Indonesia agency pushes plan to tackle deforestation, fires
JAKARTA, Indonesia (AP) — Indonesia's anti-graft agency says government agencies have agreed on a plan to combat corruption in the forestry industry that costs the state billions of dollars in lost revenue and is behind fires that pollute Southeast Asia's air.
The attempt to address a longstanding crisis in the management and conservation of Indonesia's prized tropical forests comes after a study by the anti-corruption commission estimated the commercial value of undeclared logging was $60.7 billion to $81.4 billion between 2003 and 2014.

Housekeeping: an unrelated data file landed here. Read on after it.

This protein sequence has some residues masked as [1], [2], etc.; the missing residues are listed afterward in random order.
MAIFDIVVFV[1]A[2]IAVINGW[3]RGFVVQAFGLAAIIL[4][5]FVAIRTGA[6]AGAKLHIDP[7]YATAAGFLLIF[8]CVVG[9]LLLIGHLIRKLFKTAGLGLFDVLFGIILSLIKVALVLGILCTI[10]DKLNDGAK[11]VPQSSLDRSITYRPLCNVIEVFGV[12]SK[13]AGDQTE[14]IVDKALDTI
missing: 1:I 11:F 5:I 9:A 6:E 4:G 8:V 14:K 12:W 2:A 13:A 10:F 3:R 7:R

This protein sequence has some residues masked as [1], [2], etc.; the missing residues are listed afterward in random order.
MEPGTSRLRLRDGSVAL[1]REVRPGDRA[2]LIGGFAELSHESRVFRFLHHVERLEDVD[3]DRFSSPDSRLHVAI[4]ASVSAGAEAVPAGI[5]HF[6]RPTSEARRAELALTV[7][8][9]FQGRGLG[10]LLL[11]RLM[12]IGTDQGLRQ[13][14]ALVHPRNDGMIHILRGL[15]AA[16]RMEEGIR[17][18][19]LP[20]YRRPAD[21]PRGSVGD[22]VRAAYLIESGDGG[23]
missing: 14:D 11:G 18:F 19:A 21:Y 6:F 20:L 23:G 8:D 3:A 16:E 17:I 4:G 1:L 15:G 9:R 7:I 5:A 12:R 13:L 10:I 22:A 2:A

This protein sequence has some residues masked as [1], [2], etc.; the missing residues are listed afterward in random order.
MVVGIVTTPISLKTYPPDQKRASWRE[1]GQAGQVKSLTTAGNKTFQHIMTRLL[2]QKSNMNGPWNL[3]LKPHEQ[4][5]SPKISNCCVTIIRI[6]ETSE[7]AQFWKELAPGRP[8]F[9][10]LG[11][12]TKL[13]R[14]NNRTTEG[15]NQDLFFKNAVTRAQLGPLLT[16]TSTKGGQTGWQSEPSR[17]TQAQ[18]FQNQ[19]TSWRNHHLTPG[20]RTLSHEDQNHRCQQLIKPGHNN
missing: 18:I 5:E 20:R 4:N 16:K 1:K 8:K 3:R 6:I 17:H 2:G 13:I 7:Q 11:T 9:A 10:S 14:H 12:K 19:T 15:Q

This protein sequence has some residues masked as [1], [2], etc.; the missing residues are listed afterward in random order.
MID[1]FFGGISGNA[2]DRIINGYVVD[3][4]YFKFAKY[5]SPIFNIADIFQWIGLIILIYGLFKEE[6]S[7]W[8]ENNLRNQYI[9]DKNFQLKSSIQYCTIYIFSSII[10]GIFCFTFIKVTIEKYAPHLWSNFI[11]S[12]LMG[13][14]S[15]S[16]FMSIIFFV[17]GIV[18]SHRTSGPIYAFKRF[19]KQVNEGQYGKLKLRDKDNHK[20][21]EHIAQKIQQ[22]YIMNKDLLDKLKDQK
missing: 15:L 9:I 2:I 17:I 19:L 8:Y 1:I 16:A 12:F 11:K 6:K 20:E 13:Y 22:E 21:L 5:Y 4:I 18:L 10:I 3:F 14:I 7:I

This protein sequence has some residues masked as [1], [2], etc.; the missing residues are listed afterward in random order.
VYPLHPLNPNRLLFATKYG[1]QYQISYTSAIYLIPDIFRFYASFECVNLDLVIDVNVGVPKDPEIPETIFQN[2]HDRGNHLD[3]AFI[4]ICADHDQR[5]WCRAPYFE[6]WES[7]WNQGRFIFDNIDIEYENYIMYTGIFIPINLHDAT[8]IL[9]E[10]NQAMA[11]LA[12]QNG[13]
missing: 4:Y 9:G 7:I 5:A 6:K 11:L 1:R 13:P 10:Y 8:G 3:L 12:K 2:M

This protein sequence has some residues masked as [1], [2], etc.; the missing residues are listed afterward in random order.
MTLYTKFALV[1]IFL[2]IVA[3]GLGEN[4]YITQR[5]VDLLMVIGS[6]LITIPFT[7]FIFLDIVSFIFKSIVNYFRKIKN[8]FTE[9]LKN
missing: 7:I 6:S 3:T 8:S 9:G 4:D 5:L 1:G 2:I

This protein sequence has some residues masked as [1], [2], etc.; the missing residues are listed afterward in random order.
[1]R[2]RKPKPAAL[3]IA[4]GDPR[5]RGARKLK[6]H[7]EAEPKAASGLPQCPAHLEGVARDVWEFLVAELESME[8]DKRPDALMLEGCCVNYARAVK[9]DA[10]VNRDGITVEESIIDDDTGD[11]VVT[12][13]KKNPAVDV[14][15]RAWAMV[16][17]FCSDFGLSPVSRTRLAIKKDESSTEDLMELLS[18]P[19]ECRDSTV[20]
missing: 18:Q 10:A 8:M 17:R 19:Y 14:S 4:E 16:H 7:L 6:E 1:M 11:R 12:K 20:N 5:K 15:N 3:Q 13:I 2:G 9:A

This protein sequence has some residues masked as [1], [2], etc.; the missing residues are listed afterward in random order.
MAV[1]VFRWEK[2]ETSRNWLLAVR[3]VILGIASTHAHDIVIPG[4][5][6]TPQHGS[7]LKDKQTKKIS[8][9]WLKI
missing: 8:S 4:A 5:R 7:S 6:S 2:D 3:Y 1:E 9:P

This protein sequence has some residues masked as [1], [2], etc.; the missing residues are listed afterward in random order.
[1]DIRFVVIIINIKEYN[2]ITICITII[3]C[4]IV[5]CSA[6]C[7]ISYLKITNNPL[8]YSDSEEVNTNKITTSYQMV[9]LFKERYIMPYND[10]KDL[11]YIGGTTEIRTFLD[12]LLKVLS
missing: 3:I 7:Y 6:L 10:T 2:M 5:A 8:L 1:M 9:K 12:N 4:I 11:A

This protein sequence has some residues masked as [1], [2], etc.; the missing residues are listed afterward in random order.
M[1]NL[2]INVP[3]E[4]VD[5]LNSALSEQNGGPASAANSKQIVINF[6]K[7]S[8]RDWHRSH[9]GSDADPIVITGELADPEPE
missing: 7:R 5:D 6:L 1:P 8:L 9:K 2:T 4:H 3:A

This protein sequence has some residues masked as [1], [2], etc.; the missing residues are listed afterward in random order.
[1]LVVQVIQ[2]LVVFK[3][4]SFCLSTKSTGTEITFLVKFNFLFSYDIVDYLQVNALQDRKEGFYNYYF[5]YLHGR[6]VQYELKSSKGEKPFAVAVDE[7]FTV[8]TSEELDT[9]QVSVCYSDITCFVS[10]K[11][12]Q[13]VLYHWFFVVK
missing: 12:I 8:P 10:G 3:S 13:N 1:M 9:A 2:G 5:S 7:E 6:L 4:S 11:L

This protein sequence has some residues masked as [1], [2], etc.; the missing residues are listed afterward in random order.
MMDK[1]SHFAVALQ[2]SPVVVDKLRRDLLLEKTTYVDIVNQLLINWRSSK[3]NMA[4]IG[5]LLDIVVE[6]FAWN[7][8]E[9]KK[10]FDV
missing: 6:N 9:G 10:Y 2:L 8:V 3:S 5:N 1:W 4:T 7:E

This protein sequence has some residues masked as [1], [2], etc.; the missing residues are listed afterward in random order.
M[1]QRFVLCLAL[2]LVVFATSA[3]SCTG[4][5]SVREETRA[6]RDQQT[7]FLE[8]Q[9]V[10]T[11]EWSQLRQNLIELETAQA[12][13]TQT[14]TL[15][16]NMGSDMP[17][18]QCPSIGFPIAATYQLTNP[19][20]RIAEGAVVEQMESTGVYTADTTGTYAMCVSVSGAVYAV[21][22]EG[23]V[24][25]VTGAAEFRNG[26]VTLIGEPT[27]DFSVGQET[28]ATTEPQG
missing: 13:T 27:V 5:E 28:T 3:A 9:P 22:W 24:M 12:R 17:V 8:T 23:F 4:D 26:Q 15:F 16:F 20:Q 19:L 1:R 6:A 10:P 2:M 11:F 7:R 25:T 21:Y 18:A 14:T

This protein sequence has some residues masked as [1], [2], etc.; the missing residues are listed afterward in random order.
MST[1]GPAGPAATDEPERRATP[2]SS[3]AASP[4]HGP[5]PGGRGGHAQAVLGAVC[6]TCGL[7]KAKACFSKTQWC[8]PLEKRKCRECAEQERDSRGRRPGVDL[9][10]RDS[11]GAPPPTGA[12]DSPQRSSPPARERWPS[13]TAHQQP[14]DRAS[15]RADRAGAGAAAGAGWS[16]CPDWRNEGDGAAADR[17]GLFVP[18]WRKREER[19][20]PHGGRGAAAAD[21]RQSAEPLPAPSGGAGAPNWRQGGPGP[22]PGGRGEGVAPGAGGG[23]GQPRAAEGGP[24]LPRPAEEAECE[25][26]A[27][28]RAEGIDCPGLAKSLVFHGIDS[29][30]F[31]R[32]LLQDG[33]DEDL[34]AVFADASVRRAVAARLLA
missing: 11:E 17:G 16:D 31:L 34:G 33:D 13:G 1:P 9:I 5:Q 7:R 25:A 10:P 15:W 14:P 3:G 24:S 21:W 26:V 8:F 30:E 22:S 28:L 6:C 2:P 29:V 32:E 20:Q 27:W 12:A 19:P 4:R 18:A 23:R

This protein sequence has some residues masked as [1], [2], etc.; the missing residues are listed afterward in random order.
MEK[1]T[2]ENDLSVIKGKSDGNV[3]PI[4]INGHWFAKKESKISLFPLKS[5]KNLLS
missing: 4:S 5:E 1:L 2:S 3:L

The study released in October estimated the government's loss of revenue from royalties at $6.5 billion to $9 billion over those years.
Dian Patria, head of corruption prevention for natural resources at the Corruption Eradication Commission, says Monday that top officials from other ministries and agencies are supporting the plan.